The theater was divided in 1973 to become a twin screen cinema, at which time the organ was removed. It gained a third screen in 1979, and four more screens were added in 1992 using the basement and stage areas; it opened as a seven-screen cinema on 8 May 1992. The cinema had a private car park with a small number of parking spaces to the rear. In 1992 it hosted the premiere of A Few Good Men.
The theatre originally had a Wurlitzer Publix One theatre organ with 4 manuals and 20 ranks of pipes, specified by Jesse Crawford. It was planned to install one of these in each of the 50 Paramount theatres, however this was the only one to be installed, and the only one of that model to leave the United States. When the theatre was divided, the organ was acquired by the Lancastrian Theatre Organ Trust, loaned to the City of Manchester and relocated to the Free Trade Hall (a process taking four years); and was first used there in September 1977. When the Free Trade Hall closed, it was subsequently moved to the Stockport Town Hall's Great Hall.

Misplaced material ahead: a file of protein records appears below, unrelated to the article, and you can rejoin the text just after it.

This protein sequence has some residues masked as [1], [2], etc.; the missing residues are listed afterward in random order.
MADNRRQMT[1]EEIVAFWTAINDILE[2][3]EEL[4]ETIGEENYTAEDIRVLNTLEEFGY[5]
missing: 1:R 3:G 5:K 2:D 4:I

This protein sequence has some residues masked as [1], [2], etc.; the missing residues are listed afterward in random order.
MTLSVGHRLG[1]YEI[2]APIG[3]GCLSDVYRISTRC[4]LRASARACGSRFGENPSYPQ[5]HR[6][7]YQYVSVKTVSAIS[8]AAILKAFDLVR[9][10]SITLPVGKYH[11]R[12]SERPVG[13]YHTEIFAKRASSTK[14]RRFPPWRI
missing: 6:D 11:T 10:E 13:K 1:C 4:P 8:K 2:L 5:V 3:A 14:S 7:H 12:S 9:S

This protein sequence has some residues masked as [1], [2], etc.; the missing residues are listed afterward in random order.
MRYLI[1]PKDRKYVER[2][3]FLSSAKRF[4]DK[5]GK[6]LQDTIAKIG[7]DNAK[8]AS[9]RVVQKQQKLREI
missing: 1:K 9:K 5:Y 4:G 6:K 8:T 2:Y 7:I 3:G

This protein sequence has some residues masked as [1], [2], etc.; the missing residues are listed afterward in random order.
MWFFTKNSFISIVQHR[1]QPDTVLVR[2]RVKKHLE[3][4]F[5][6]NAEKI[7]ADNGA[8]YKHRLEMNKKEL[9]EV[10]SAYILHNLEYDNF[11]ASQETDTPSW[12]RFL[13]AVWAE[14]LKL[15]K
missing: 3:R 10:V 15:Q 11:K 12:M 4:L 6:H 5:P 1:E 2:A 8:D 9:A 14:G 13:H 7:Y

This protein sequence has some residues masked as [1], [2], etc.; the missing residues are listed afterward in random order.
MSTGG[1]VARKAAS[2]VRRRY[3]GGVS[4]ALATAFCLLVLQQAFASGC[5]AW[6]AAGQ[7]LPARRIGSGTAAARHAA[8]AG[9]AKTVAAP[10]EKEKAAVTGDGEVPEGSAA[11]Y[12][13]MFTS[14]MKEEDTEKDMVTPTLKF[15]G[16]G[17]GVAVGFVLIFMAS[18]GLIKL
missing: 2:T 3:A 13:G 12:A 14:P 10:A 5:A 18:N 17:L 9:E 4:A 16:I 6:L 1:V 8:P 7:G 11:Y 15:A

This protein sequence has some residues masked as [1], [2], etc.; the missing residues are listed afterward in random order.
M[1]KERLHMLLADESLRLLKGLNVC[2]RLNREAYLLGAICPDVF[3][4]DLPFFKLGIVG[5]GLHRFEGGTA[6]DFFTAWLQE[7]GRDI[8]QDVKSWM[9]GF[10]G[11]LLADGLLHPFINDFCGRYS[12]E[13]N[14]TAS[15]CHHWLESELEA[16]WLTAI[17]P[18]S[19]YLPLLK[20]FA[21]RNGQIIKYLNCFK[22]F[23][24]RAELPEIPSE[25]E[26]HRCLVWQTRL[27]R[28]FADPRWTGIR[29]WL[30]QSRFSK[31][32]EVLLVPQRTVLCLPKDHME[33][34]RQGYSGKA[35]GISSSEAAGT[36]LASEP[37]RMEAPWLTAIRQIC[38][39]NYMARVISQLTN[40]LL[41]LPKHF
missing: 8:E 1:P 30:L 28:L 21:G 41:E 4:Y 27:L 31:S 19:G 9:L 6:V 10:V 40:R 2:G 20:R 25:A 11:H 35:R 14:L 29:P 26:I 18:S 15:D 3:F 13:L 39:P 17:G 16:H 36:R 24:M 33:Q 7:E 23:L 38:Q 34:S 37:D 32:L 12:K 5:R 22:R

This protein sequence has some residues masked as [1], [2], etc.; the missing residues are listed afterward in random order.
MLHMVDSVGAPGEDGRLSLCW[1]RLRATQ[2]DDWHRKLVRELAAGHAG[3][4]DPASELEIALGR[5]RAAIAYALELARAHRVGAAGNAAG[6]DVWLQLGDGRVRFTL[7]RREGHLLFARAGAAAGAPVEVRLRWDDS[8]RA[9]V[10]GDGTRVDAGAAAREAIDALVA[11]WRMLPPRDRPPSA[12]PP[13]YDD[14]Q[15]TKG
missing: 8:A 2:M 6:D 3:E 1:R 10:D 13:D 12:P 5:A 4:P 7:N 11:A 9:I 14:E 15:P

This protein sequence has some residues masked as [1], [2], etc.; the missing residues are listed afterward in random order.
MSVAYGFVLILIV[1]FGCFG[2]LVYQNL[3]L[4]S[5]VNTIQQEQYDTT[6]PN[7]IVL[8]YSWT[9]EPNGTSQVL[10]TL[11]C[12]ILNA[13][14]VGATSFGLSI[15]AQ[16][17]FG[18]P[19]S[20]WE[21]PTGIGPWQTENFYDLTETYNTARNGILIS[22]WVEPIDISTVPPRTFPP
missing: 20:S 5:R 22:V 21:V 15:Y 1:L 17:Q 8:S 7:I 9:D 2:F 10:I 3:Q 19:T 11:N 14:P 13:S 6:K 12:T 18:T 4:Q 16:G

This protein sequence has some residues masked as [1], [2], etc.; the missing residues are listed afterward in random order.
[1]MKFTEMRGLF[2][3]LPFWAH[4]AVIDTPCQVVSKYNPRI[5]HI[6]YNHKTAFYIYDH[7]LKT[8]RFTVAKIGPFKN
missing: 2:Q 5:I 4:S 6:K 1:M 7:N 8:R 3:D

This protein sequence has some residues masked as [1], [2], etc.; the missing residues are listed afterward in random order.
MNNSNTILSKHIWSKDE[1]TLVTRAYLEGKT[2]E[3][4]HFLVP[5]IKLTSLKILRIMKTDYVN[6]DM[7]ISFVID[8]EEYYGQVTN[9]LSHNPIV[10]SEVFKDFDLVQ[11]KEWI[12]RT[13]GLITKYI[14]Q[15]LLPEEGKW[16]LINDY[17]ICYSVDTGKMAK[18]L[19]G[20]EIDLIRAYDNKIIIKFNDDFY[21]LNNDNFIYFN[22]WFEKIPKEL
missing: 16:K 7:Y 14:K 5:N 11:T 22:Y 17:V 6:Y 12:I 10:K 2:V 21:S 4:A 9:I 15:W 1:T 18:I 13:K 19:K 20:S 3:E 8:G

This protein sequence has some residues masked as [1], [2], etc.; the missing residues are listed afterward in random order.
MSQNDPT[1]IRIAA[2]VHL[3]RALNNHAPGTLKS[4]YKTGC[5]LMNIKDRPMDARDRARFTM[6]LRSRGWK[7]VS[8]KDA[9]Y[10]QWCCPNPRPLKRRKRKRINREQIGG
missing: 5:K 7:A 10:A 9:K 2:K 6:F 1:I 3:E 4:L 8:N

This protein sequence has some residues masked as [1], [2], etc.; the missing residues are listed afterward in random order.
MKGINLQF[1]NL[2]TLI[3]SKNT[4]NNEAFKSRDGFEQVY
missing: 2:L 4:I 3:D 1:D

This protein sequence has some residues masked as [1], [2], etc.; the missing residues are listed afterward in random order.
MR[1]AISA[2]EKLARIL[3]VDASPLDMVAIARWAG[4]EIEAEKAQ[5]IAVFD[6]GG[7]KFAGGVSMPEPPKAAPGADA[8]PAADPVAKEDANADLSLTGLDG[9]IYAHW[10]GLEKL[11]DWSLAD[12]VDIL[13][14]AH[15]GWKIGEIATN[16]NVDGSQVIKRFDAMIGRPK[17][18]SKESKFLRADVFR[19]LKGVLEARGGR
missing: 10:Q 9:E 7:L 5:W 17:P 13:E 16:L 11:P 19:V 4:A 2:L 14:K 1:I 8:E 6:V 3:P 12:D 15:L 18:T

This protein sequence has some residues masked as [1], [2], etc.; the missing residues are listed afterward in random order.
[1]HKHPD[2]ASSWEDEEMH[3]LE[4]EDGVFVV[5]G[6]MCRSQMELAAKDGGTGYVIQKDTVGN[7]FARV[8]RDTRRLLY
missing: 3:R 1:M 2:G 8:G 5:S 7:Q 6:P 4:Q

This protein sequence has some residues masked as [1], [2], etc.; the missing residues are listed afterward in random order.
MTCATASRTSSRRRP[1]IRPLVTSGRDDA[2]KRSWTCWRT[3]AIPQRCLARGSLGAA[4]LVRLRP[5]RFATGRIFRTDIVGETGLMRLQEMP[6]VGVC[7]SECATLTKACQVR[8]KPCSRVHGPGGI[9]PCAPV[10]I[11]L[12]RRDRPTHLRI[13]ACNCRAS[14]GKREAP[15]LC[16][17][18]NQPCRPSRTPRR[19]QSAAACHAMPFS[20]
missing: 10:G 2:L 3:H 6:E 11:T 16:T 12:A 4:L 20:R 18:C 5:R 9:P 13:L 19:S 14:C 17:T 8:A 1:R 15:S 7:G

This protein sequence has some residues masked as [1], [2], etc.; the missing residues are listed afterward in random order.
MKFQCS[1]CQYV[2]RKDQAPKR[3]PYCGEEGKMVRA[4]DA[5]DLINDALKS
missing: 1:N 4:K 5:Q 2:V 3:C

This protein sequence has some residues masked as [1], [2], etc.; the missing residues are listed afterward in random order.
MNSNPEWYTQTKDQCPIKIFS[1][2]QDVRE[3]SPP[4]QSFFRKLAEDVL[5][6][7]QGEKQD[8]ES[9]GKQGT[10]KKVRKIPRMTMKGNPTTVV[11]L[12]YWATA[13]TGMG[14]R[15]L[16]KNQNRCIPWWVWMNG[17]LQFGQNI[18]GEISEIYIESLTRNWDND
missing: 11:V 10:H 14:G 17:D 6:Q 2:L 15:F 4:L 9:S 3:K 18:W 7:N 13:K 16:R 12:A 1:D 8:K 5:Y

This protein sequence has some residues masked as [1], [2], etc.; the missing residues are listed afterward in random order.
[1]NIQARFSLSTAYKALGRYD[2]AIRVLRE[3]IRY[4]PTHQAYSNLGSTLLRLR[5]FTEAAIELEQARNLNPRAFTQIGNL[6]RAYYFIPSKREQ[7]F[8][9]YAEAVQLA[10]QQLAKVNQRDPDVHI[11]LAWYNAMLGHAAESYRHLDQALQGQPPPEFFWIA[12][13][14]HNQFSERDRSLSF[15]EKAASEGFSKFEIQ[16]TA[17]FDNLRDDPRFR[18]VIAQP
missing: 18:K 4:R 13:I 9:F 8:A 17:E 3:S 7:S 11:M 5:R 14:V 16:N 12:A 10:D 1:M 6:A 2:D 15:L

The cinema closed in September 2004 after 74 years in use, due to competition from the AMC Great Northern. After its closure, it was occasionally used as a church.
To be honest I had pretty much written it off after that. Demo team were on site and I was a little thin on spare time. To my surprise I got a text recently saying it was a goer... so once again I made the pilgrimage up the M6 to give it another bash.